Hi everyone. I am currently in a club that prepares students for technical interviews for jobs such as investment banking, private equity and hedge funds. One of our mentors assigned us this question and to be honest I really do not have an idea how to approach it. I'm not sure if I am completely missing something that is obvious. I have not taken a math class in a couple years so I am definitely rusty.(adsbygoogle = window.adsbygoogle || []).push({});

Consider a purely probabilistic game that you have the opportunity to play. Each time you play there are n potential known outcomes x1, x2, ..., xn (each of which is a specified gain or loss of dollars according to whether xi is positive or negative). These outcomes x1, x2, ..., xn occur with the known probabilities p1, p2, ..., pn respectively (where p1 + p2 + ... + pn = 1.0 and 0 <= pi <= 1 for each i). Furthermore, assume that each play of the game takes up one hour of your time, and that only you can play the game (you can't hire someone to play for you).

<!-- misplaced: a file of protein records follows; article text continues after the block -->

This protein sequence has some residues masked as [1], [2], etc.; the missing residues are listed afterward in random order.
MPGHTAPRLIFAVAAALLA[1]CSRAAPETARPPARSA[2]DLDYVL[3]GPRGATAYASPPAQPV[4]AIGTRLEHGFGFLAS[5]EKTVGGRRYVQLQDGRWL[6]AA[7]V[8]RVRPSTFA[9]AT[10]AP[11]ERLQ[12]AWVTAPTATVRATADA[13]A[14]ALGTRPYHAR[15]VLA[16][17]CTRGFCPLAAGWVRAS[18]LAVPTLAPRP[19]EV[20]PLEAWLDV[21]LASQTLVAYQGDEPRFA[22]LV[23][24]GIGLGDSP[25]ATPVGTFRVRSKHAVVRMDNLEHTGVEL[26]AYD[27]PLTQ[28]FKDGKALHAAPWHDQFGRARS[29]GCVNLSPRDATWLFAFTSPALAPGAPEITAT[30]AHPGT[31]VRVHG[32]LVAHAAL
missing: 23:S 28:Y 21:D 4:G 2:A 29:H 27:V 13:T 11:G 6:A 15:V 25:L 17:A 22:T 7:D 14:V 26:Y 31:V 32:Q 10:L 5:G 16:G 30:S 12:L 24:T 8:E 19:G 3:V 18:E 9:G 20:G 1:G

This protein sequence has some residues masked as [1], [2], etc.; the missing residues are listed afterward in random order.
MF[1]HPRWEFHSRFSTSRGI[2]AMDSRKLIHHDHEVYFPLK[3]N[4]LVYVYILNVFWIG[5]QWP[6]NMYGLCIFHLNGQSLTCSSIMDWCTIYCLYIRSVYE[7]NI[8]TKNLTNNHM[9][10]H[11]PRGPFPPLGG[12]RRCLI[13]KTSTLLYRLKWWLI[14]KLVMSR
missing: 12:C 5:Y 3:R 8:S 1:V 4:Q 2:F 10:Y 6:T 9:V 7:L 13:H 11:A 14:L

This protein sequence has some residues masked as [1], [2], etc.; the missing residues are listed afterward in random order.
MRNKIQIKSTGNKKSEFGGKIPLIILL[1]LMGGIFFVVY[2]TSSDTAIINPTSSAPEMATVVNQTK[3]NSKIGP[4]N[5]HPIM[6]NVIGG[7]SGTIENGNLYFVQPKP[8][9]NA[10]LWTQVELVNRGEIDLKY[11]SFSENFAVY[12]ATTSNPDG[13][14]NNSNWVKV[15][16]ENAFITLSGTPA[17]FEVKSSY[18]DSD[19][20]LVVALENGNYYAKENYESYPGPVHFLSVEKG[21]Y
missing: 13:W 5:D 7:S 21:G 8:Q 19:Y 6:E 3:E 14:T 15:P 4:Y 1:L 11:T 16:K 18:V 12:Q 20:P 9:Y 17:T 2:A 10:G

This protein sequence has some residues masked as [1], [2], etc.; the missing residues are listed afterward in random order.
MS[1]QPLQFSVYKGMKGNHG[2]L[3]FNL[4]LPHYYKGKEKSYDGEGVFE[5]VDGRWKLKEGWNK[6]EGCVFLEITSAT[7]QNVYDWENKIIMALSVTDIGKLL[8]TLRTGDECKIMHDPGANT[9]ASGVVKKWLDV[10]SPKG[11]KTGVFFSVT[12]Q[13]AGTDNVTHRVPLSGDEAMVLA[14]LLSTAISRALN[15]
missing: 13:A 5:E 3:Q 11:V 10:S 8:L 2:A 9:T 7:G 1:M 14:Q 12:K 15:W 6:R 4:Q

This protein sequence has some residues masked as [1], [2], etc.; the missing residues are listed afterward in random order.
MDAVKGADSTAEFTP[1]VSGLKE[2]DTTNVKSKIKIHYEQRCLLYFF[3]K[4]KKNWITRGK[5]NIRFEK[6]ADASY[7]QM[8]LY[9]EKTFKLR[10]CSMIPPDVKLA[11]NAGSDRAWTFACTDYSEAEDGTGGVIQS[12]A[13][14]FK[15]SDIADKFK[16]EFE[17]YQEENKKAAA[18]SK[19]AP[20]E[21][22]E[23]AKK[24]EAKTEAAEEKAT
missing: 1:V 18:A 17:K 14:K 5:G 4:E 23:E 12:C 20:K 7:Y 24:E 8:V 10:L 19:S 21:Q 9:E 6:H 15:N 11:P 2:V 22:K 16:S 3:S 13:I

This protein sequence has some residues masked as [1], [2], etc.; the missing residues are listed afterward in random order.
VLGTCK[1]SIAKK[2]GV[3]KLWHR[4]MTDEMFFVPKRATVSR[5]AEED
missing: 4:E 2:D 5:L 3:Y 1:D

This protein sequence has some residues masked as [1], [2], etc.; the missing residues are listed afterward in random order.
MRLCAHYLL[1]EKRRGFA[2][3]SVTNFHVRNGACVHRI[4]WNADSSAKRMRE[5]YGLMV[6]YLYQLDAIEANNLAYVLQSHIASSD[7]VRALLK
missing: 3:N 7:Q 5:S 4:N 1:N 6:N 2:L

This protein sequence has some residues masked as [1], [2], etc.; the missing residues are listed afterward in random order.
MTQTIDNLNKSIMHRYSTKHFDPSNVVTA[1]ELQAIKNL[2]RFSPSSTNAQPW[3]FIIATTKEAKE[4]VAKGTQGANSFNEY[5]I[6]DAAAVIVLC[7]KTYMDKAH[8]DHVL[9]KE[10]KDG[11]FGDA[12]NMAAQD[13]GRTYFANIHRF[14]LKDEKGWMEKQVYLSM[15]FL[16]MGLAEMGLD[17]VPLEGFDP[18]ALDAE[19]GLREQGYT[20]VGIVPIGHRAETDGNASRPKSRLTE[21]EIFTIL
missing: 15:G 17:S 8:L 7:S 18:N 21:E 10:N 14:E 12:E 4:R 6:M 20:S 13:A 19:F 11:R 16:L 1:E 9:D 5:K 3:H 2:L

Let E be the game's expected value and S be the game's standard deviation.

1. In the real world, should a rational player always play this game whenever the

expected value E is not negative? Why or why not?

2. Does the standard deviation S do a good job of capturing how risky this game is?

Why or why not?

3. If you personally had to decide whether or not to play this game, how would

you decide?

~Rhyn

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# Risk Probability Question W/ Expected Value and Standard Deviation

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